Sonos finally adds streaming straight from Android

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Ty is a journalist with 15 years experience in writing for IT and entertainment publications. He is in charge of the home theatre category for CNET Australia and is also a PC enthusiast. He likes indie music and plays several instruments. Twitter: @tpendlebury

You no longer need a PC (or iPhone) to play music through a Sonos system, as the company has finally enabled on-board streaming from Android devices, several months after Apple devices got the same functionality.

Android users can now play from "This Mobile Device" without needing to use a PC or NAS.
(Screenshot by Ty Pendlebury/CNET)

The update follows a similar upgrade to iOS 6 devices in December 2012, which enabled users to access their device's on-board music library and stream it through their Sonos system.

The Android update enables the option to play from "This Mobile Device", and should enable multiple users to create a playlist on the fly using their own music — perfect for parties. Every user would need to download the Sonos app and sync it with the system first, though.

The app reads the media stored in your device's default Music folder, and will play most formats including 16-bit FLAC, MP3 and AAC, though Sonos advises that tracks downloaded directly from the Google Play Store won't work away from a PC.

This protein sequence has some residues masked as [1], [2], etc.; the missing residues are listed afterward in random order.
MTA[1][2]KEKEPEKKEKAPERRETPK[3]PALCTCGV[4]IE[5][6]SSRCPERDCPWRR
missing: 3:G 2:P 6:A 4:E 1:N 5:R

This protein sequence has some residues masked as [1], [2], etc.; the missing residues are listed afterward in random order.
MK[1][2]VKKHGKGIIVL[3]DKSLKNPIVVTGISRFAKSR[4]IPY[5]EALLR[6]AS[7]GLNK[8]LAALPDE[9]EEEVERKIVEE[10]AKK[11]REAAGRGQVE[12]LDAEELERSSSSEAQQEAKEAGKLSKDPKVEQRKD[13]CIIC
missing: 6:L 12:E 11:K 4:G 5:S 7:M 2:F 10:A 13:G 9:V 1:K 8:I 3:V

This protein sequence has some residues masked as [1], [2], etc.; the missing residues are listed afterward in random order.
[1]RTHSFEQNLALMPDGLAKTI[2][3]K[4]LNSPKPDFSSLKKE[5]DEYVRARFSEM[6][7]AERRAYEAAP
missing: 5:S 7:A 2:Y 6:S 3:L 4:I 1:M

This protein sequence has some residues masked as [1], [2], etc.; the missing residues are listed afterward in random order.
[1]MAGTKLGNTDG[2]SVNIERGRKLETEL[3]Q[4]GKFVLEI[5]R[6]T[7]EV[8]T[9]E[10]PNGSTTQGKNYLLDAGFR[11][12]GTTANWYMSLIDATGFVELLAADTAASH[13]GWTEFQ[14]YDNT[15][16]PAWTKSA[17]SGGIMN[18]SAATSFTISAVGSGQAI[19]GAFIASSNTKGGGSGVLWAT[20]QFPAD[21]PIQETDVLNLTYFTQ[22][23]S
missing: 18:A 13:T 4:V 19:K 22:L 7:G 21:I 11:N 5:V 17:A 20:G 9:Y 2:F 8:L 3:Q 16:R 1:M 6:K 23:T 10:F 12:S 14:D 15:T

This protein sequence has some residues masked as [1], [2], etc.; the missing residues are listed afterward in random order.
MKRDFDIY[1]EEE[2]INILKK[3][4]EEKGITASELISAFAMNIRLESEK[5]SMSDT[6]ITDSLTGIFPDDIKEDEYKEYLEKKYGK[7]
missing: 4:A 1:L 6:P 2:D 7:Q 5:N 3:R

To use the Sonos Controller for Android app (version 4.1.1) you need to have at least Android 2.1 (Eclair) or higher, but the rest of your Sonos components do not need to be updated.

Using the update, we were able to make a playlist with multiple phones, and it worked fairly well, though you can't add tracks from any other phones than your own.

Beware that if you connect using standard 2.4GHz wireless (802.11 g/n), the spectrum gets full very quickly, as Sonos also uses the same bandwidth. For example, we found that we couldn't stream FLAC from a second HTC One X+ phone to the wirelessly connected Play:3 without an error message ("Unable to play 'x' — network connection speed insufficient to maintain playback buffer). MP3 files worked much better, though. As a caveat, while we had a five-bar connection to the router, the CNET office is awash with 2.4GHz wireless signals — you may not have the same problem at your home.

Functionality of the Sonos system was last improved in May 2013, with added playlist support and better Spotify integration.

Via CNET.com

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